Once that is complete, the ranger invited every former and active member of the armed forces to come to the stage for the flag-lowering ceremony. I counted 79 men and women who made their way down, and stood at attention as the flag was lowered. Then the ranger passed the microphone to let every one of them say their name and service branch. The few hundred of us in the crowd gave them a huge ovation.
It was a wonderful night of unabashed patriotism, and a celebration of the American story. I know the Black Hills aren't the most convenient place to get to, but it's well worth the journey.
Thursday, June 4, 2009
It was just a few weeks ago that we had the President believing that people in Austria spoke "Austrian," which - (See April 18 post) - is easily as stupid as anything Dan Quayle ever said.
Now comes the genius' assertion that the United States is "One of the largest Muslim countries in the world."
So I guess we can add math to the list of subjects he has trouble with. Estimates vary, but the most credible consensus is that there are somewhere between 1.8 and 2.8 million Muslims in America. (And not all of these are Americans...a large percentage are nationals of other counties.)
So let's take the top number and round it up, so we'll stipulate to three million Muslims in this country. Does that make us "One of the largest Muslim countries in the world?" Well, let's look at the list:
The top five countries by number of Muslims
Indonesia 200 million
India 196 million
Pakistan 165 million
Bangladesh 132 million
Egypt 75 million
The list goes on....Iran, Morocco, Algeria, Afghanistan, Iraq, Ethiopia...and there's more...Mali, Niger, Senegal......Tunisia, Somalia, Guinea. Even a country most Americans have never heard of, Burkina Faso, has more than seven million Muslims.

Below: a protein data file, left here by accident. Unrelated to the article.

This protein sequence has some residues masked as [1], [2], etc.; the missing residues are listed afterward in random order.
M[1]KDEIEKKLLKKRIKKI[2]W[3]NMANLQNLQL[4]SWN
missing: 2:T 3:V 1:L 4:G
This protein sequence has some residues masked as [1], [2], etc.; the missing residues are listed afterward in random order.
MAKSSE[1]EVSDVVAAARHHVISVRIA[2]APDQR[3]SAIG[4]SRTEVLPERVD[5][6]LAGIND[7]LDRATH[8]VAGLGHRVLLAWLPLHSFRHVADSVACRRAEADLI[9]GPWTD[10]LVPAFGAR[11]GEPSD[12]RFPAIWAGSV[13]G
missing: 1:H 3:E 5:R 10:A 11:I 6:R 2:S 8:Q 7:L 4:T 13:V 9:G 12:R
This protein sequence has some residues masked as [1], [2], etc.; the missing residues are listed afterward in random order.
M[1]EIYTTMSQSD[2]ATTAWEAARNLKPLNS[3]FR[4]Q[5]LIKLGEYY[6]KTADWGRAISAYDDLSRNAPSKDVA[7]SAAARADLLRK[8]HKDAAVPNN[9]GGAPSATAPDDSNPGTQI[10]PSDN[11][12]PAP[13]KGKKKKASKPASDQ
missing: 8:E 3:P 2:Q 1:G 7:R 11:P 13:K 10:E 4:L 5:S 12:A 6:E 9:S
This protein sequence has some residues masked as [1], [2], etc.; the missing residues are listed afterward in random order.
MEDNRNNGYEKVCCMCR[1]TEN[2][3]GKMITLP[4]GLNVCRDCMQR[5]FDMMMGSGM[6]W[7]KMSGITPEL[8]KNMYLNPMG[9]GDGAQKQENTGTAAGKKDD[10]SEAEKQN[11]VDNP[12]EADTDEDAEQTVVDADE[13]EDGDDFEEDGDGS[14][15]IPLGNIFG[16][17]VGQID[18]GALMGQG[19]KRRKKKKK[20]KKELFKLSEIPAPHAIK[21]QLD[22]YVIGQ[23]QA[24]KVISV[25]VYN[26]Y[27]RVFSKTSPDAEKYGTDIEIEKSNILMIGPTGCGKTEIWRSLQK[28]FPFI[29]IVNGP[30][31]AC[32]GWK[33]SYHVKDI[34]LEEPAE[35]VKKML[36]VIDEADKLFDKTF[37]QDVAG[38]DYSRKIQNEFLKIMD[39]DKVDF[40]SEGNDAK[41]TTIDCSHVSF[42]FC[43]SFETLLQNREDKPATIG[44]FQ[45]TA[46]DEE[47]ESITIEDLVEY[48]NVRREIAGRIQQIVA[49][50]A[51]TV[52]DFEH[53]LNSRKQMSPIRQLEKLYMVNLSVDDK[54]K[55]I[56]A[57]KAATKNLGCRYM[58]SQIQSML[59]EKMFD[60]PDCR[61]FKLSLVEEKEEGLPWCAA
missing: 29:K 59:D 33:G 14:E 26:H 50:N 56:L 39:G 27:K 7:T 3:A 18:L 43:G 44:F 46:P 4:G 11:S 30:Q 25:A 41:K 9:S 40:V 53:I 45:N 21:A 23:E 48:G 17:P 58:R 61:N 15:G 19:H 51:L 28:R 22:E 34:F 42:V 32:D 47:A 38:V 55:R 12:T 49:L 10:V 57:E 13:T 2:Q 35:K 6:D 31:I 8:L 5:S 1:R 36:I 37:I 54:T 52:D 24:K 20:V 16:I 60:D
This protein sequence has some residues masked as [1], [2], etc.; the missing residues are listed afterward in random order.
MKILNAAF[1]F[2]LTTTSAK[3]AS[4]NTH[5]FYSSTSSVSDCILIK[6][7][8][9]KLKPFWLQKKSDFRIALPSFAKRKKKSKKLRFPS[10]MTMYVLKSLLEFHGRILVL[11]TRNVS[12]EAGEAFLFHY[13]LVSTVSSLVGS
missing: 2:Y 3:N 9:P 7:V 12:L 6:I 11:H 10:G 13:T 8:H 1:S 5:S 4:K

Finally, somewhere around 52 on the list - below such well-known Muslim counties as Thailand and Germany - comes the United States and its three million or so Muslims.
So, obviously you can see why the President would call the U.S. "One of the largest Muslim countries in the world."
Again, let's imagine that Dan Qualye, George W. Bush, Sarah Palin or any conservative had said something this stupid. The laughter at the Washington Post, New York Times and The Daily Show would have been defeaning. But when you're a diversity hire, you get a free pass.
Tuesday, June 2, 2009
But here is one of the wedding party, taken at the great spot on Memorial Bluff in Red Wing where we spent about 90 minutes taking about 10,000 pictures. Fortunately the weather was great, the breeze was gentle and it was all a lot of fun.
Todd and Erin are currently honeymooning near Breckendridge, CO, and will be having a reception in Todd's hometown of Colorado Springs on Saturday. I'll try to report from the road.